It is well known that courts interpreting their respective states’ versions of the Uniform Trade Secret Act (“UTSA”) have not uniformly applied UTSA’s preemption provision. While some states hold that their acts only preempt claims involving information that constitutes a “trade secret,” others hold that their acts also preempt claims based on information that may not technically meet the “trade secret” definition. See, e.g., Spitz v. Proven Winners N. Am., LLC, 759 F.3d 724, 733 (7th Cir. 2014) (concluding that Illinois’s UTSA preempts claims “that are essentially claims of trade secret misappropriation, even when the alleged ‘trade secret’ does not fall within the Act’s definition”); Am. Biomedical Grp., Inc. v. Techtrol, Inc., 374 P.3d 820, 827 (Okla. 2016) (holding that Oklahoma’s UTSA preempts “conflicting tort claims only for misappropriation of a trade secret” and “does not displace tort claims for information not meeting this definition” (internal quotation marks and citation omitted)).

To date, the Louisiana Supreme Court has not ruled whether the preemption provision included in Louisiana’s version of the UTSA, the Louisiana Uniform Trade Secrets Act (“LUTSA”), only applies to claims based on actual trade secrets or if it also more broadly preempts claims based on non-trade secret information. Given this uncertainty, the 5th Circuit recently addressed the issue head-on in Brand Services, LLC v. Irex Corp., — F.3d —, 2018 WL 6073675 (November 21, 2018). Specifically, the court analyzed the circumstances in which a civilian law conversion claim survives LUTSA preemption.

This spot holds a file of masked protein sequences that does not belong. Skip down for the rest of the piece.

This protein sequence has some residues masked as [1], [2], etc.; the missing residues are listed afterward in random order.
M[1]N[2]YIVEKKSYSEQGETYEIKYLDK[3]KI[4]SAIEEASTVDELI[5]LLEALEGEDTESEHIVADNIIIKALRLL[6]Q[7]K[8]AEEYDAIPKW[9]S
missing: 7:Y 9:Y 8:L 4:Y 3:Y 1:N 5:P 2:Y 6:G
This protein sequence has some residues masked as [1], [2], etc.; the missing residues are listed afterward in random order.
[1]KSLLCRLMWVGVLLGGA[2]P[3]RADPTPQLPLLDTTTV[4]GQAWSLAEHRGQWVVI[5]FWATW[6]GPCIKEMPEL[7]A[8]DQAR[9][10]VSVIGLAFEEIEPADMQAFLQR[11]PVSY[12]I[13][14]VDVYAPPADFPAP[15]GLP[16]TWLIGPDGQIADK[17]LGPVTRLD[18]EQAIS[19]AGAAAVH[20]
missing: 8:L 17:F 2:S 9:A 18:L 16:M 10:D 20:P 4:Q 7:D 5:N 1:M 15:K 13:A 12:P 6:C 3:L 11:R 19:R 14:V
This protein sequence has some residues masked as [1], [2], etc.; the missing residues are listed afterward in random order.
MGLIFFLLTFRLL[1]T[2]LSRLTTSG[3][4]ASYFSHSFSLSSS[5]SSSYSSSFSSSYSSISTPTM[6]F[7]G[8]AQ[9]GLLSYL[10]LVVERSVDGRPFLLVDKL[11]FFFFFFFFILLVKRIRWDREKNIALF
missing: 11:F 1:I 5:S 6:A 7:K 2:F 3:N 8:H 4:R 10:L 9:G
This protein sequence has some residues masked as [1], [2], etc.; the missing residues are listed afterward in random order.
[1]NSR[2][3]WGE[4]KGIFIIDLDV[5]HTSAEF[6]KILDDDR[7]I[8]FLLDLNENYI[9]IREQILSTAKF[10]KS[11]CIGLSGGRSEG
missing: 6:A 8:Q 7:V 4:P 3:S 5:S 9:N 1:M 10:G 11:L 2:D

Ultimately, the 5th Circuit reversed the lower court’s ruling and concluded that the “LUTSA preempts a civilian law claim for conversion of trade secrets, but does not preempt a civilian law conversion claim for confidential information that is not a trade secret. [. . .] A claim for conversion of trade secrets plainly seeks protection of competitively significant information. Thus, we conclude that the plain text of LUTSA would preclude a civilian law conversion claim involving confidential information that qualifies as a trade secret under LUTSA. We also conclude that if confidential information that is not a trade secret is nonetheless stolen and used to the unjust benefit of the thief or detriment of the victim, then a cause of action remains under Louisiana law.”  Id. at *4. The 5th Circuit also noted that its decision is also in line with two Louisiana appellate courts that held the LUTSA does not preempt where non-trade secret information was at issue.  Id. at *5.

So, while the Louisiana Supreme Court has still yet to address this preemption issue, the Brand Services v. Irex ruling, combined with prior Louisiana appellate court rulings, largely settles the scope of the LUTSA’s preemption for future disputes. The LUSTA only preempts claims based on actual trade secrets, not claims based on confidential information outside the definition of a trade secret.